Symbols of the Enchanted Forest? Witch and King’s Marks Carved into English Trees
How have these ancient markings carved into trees in the New Forest in Hampshire, including witch and king’s marks, gone unrecorded for so long?
The Enchanted Forest of Symbolic Secrets
Some over-achieving modern humans left flags at the poles of planet Earth while others left their footprints on the surface of the moon, and our early hunting ancestors painted abstract designs on cave walls, all saying the same thing: “we are human, and we were here.” However, those of us who did not manage to explore the uncharted regions of this planet, or others, are left with only a few options to make our marks in history, and one of the most favored ‘we were here’ stamps, was tree carving.
The newly discovered tree markings in an English forest include “ witch marks ,” which we will return to, and the most common marking, which is being called a “King’s Mark” - that authorities say was used from the mid-18th to early 19th century. One message even commemorates the “summer of love” in 1967.
A witch mark carved into one of the trees. ( New Forest National Park )
Forestry authorities have described these marks as “ancient graffiti” (of the good kind) and each one has been photographed and compiled in a new New Forest National Park Authority database, but what on earth are “witch” and “king’s” marks? And why were they all carved in this one patch of trees?
The Lost Signs of King’s, Soldiers, and Witches
Archaeological officer Lawrence Shaw said in a press release that some of the trees in the forest are up to 1,000-years-old, which means that the markings could be centuries old.
Tree graffiti from 1870. ( New Forest National Park )
He also explained that many of the trees remained untouched once iron and steel were introduced to shipbuilding, although those trees had been given their royal mark, a “kings mark,” which was chipped into the tree bark to identify trees to be axed for shipbuilding.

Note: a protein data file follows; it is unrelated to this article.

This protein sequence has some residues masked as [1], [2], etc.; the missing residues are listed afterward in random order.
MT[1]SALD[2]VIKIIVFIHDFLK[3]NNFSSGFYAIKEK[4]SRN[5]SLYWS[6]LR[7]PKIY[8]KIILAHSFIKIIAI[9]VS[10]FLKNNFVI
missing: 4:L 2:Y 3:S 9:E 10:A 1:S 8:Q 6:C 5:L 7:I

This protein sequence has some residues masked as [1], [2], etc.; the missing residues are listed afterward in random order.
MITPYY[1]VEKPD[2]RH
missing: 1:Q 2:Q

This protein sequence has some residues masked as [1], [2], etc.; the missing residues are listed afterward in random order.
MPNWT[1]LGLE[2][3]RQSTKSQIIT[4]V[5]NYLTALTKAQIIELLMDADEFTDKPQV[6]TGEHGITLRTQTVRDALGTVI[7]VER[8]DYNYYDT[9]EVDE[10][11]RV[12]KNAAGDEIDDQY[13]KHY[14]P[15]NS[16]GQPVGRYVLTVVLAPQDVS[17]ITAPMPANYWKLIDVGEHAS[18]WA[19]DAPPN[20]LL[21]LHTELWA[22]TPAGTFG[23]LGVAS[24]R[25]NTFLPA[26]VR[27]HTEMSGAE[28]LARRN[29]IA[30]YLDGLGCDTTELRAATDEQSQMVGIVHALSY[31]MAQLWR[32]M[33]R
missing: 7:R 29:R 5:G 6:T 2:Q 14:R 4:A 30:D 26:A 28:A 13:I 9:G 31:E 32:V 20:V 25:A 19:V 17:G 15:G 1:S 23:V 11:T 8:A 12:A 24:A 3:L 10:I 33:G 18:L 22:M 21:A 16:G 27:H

And he said many other markings and carved initials are thought to have been made by U.S. serviceman during WWII while they were stationed at the nearby airfield RAF Stoney Cross.
King’s mark on one of the trees in New Forest, Hampshire, England. ( New Forest National Park )
There are also examples of concentric circles, or 'witch marks', which the forestry archaeologists say were carved into trees to ward off evil spirits. According to witch-hunters during the height of the European witch trials , the “witch or devil’s mark” indicated that an individual was a witch. But in the 17th and 18th centuries, circular symbols were carved into south facing windows and doorways in the belief that witches feared the wholeness and perfection of the circle, which conflicted with the witches’ inherent chaos.
In the following photograph I am inspecting a “circumpunct” or witch’s mark that was carved into an 18th century church doorway at Balnacoil cemetery outside Brora, in the north east of Scotland.
Ash inspecting a witch’s mark at Balnacoil cemetery dating to the mid-18th century. ( Ashley Cowie )
The ‘Lucky’ Trees Sporting the King’s Marks
As the lock down restrictions ease and folk across England attempt to rebuild a semblance of “normality” into their lives, reports are showing many people are taking to the hills, beaches, and forests. But if it pops into your head to go and leave your mark at the New Forest , Lawrence Shaw urges you to think again, as he is “not encouraging new graffiti marks,” fearing they might damage the trees. What the Archaeology Officer suggests we do instead is to “appreciate what has been done in the past and understanding how people have interacted with the New Forest over time.”
Now, let’s return to the so-called “king’s mark,” which is correctly known as a “broad arrow,” representing a metal arrowhead. This symbol was used traditionally in English heraldry, and later by the British government, to mark government property intended for shipbuilding use, but it will never be known how these trees that had been selected for the chop survived, and what might have got in the way of the axe men - witches perhaps?
Top Image: Examples of a king’s mark, person, and witch mark carved into trees in the New Forest, Hampshire, England. Source: New Forest National Park
By Ashley Cowie
Malone, Joseph J. (1979). Pine Trees and Politics . Ayer Publishing.